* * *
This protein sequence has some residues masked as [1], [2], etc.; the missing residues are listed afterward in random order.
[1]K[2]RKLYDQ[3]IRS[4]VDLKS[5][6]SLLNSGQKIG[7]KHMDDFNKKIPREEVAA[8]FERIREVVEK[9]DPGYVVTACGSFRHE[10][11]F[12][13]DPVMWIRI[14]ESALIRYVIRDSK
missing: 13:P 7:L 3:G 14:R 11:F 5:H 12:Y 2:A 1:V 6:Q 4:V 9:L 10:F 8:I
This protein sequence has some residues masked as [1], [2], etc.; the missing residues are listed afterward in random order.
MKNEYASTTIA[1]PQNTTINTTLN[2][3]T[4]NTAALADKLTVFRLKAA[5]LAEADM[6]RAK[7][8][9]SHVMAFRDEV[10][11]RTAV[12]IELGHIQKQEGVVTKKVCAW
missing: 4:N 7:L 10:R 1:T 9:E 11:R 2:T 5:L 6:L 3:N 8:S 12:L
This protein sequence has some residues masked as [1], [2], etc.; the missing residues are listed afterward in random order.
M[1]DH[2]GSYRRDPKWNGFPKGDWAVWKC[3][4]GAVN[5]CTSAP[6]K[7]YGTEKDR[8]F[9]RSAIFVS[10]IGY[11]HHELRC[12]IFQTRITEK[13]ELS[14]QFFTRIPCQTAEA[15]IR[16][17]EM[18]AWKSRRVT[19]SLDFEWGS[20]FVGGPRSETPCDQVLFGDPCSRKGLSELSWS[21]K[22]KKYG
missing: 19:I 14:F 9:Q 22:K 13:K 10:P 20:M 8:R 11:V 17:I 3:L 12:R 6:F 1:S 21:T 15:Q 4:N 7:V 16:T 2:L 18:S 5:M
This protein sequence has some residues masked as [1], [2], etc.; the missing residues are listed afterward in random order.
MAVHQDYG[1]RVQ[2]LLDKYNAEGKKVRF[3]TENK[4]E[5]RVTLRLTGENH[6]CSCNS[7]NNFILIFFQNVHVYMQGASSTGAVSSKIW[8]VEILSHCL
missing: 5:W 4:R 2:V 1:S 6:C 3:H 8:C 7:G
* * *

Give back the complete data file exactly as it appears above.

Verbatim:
This protein sequence has some residues masked as [1], [2], etc.; the missing residues are listed afterward in random order.
[1]K[2]RKLYDQ[3]IRS[4]VDLKS[5][6]SLLNSGQKIG[7]KHMDDFNKKIPREEVAA[8]FERIREVVEK[9]DPGYVVTACGSFRHE[10][11]F[12][13]DPVMWIRI[14]ESALIRYVIRDSK
missing: 13:P 7:L 3:G 14:R 11:F 5:H 12:Y 2:A 1:V 6:Q 4:V 9:L 10:F 8:I
This protein sequence has some residues masked as [1], [2], etc.; the missing residues are listed afterward in random order.
MKNEYASTTIA[1]PQNTTINTTLN[2][3]T[4]NTAALADKLTVFRLKAA[5]LAEADM[6]RAK[7][8][9]SHVMAFRDEV[10][11]RTAV[12]IELGHIQKQEGVVTKKVCAW
missing: 4:N 7:L 10:R 1:T 9:E 11:R 2:T 5:L 6:L 3:N 8:S 12:L
This protein sequence has some residues masked as [1], [2], etc.; the missing residues are listed afterward in random order.
M[1]DH[2]GSYRRDPKWNGFPKGDWAVWKC[3][4]GAVN[5]CTSAP[6]K[7]YGTEKDR[8]F[9]RSAIFVS[10]IGY[11]HHELRC[12]IFQTRITEK[13]ELS[14]QFFTRIPCQTAEA[15]IR[16][17]EM[18]AWKSRRVT[19]SLDFEWGS[20]FVGGPRSETPCDQVLFGDPCSRKGLSELSWS[21]K[22]KKYG
missing: 19:I 14:F 9:Q 22:K 13:K 10:P 20:M 8:R 11:V 17:I 3:L 12:R 6:F 1:S 21:T 15:Q 4:N 7:V 16:T 2:L 18:S 5:M
This protein sequence has some residues masked as [1], [2], etc.; the missing residues are listed afterward in random order.
MAVHQDYG[1]RVQ[2]LLDKYNAEGKKVRF[3]TENK[4]E[5]RVTLRLTGENH[6]CSCNS[7]NNFILIFFQNVHVYMQGASSTGAVSSKIW[8]VEILSHCL
missing: 5:W 4:R 2:V 1:S 6:C 3:H 8:C 7:G